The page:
The U.S. Court of Appeals for the Eleventh Circuit recently ruled that the Ritz-Carlton hotel chain will need to face a class action lawsuit under accusations of deceptively adding gratuities to customers’ dining bills at its 49 restaurants in Florida. The lawsuit was originally dismissed by a federal trial court.
At the heart of the lawsuit is a claim by the plaintiff, Michael Fox, represented by the firm lawyers Jim Francis and David Searles, that Ritz-Carlton violated the Florida Deceptive and Unfair Trade Practices Act and Florida’s tax regulations by automatically adding tips to customers’ bills at its restaurants without properly disclosing that it would do so or the mandatory nature of those charges. The lawsuit was filed after the firm discovered that our client and thousands of other Ritz patrons were paying the unlawful automatic charges.
Our client brought the lawsuit against Ritz-Carlton on behalf of himself and others who paid those gratuities at any of Ritz-Carlton’s 49 Florida restaurants in the past four years from the date he filed the lawsuit.
In its decision, the Eleventh Circuit held that the lower federal trial court incorrectly ruled that our client could only bring claims on behalf of other people who ate at the same restaurants, on the same days, that he did. The appeals court held that our client could bring the lawsuit on behalf of people who ate at any Ritz-Carlton restaurant in Florida over the past four years because they all suffered the same alleged legal harm: paying automatic gratuity fees that were not properly disclosed.
The Eleventh Circuit also held that the trial court was wrong when it ruled that the amount of potential damages in the case was lower than the $5 million threshold required for a class action to be filed in federal court. The trial court based its decision about this issue on how the damages Ritz-Carlton would have to pay in the lawsuit would be calculated. The appeals court questioned the trial court’s method for calculating damages. But more importantly, the appeals court held that with hundreds of thousands of Ritz-Carlton customers paying these automatic gratuity charges at its 49 Florida restaurants over four years, there was little doubt that these charges, and thus the damages in the case, would together be greater than $5 million.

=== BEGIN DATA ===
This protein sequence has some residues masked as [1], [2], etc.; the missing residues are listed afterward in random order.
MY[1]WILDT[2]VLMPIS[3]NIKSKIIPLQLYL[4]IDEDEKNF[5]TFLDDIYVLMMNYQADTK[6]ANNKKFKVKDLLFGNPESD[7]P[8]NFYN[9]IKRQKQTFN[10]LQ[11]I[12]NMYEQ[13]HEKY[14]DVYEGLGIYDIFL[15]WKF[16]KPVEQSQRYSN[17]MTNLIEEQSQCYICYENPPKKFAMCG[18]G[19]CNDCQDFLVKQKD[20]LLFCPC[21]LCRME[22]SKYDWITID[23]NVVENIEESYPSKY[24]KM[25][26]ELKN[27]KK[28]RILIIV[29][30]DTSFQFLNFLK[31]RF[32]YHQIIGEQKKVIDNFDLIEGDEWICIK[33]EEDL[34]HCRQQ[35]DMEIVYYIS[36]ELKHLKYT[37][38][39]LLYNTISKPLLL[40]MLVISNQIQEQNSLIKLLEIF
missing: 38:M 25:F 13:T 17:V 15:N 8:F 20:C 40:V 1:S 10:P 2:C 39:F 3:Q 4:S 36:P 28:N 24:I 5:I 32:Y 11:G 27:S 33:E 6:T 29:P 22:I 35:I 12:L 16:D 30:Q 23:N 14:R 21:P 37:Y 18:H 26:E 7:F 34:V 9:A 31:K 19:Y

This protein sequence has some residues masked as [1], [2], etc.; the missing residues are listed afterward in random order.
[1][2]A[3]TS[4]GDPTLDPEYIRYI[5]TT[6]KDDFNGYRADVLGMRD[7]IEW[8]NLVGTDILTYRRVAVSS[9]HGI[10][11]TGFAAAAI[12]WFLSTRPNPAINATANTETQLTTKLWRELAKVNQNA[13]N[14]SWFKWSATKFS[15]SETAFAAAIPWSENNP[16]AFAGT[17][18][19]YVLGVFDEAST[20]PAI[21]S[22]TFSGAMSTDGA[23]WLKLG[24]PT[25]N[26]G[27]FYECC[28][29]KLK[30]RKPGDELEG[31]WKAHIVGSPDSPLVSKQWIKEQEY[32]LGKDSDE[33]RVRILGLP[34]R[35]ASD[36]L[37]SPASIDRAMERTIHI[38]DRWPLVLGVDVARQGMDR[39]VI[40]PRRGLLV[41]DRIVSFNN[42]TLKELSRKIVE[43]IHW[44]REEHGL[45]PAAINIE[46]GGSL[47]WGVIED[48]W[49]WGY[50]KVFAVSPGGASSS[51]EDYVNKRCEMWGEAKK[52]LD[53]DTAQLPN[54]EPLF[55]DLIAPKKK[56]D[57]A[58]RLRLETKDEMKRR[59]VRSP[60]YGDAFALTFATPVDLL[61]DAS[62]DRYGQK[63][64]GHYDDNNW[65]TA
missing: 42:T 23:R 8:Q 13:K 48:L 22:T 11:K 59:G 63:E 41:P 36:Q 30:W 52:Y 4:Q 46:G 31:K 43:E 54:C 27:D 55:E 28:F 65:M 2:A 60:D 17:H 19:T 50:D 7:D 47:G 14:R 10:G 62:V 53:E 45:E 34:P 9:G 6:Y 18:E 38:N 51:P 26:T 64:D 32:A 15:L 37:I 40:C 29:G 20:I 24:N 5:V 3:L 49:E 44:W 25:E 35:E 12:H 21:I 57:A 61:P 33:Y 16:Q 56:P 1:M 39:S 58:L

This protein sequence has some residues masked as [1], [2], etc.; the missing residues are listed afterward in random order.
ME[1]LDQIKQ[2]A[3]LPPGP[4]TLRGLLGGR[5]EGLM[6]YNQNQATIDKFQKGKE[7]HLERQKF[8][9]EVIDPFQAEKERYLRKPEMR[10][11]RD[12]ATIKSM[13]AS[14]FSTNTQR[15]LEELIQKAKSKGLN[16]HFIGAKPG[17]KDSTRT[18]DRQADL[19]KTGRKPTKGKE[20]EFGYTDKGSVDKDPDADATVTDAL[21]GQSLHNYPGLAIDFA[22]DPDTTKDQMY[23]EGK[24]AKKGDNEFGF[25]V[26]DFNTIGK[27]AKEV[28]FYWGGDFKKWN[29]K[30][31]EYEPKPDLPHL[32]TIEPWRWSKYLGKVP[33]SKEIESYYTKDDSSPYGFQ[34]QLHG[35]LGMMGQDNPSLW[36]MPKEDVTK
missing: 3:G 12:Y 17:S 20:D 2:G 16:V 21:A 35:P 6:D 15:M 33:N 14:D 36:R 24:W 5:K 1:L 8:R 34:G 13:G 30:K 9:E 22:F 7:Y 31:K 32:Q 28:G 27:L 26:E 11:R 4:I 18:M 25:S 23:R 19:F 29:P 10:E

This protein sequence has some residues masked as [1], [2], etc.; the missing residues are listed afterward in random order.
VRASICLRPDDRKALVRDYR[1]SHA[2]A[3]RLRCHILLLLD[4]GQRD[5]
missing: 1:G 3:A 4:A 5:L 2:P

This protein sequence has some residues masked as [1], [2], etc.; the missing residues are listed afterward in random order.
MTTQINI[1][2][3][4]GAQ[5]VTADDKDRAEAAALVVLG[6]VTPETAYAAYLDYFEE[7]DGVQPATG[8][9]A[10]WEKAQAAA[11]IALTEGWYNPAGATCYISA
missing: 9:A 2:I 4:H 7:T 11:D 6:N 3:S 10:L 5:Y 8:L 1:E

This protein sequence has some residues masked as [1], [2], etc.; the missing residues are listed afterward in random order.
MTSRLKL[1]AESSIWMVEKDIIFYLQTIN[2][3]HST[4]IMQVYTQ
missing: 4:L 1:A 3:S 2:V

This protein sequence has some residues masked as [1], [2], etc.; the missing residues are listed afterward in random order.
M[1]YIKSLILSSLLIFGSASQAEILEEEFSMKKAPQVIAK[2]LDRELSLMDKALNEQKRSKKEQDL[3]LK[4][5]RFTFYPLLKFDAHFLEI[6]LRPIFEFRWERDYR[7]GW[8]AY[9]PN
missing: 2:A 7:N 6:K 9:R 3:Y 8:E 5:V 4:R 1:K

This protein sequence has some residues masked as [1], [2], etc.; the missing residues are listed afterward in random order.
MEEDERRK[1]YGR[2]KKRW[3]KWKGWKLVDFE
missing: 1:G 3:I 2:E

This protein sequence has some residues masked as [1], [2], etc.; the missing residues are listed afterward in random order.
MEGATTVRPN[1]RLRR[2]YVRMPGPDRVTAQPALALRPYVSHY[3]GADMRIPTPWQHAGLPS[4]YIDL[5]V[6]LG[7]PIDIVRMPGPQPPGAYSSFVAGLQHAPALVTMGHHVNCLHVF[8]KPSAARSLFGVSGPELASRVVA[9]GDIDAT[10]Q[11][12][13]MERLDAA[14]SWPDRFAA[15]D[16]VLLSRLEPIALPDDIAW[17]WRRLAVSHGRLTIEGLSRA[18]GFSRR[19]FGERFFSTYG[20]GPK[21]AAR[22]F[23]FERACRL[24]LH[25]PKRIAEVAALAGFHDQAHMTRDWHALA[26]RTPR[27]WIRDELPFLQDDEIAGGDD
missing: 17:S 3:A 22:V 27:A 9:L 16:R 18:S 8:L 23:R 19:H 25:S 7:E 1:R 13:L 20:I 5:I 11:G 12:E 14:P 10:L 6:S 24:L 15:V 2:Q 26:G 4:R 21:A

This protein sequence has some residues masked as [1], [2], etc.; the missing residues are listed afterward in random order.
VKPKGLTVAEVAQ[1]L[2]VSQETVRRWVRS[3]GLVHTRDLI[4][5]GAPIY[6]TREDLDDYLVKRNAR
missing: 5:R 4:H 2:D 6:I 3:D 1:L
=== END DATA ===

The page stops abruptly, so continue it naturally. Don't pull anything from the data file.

Based on its ruling in favor of our client, the Eleventh Circuit sent the case back to the trial court for the case to continue.
“When restaurants are permitted to do so under local laws, their automatic gratuity charges can help their employees earn living wages so that they can support their families if they are paid to the servers as tips,” said Jim Francis. “However, those charges must be lawfully disclosed to restaurant patrons so customers do not knowingly double tip, and the charges must actually be paid to the servers, not retained by the hotel or restaurant. We look forward to recovering these overpayments for the class members and holding Ritz-Carlton accountable.”
If you were charged an automatic gratuity fee by a business that did not properly disclose that fee to you, you may have a legal claim against that business. Click here to schedule a free case review with a representative of Francis Mailman Soumilas, P.C. or call 215-735-8600 or visit us online at www.consumerlawfirm.com. The firm has offices in Philadelphia, New York, Chicago, and San Francisco.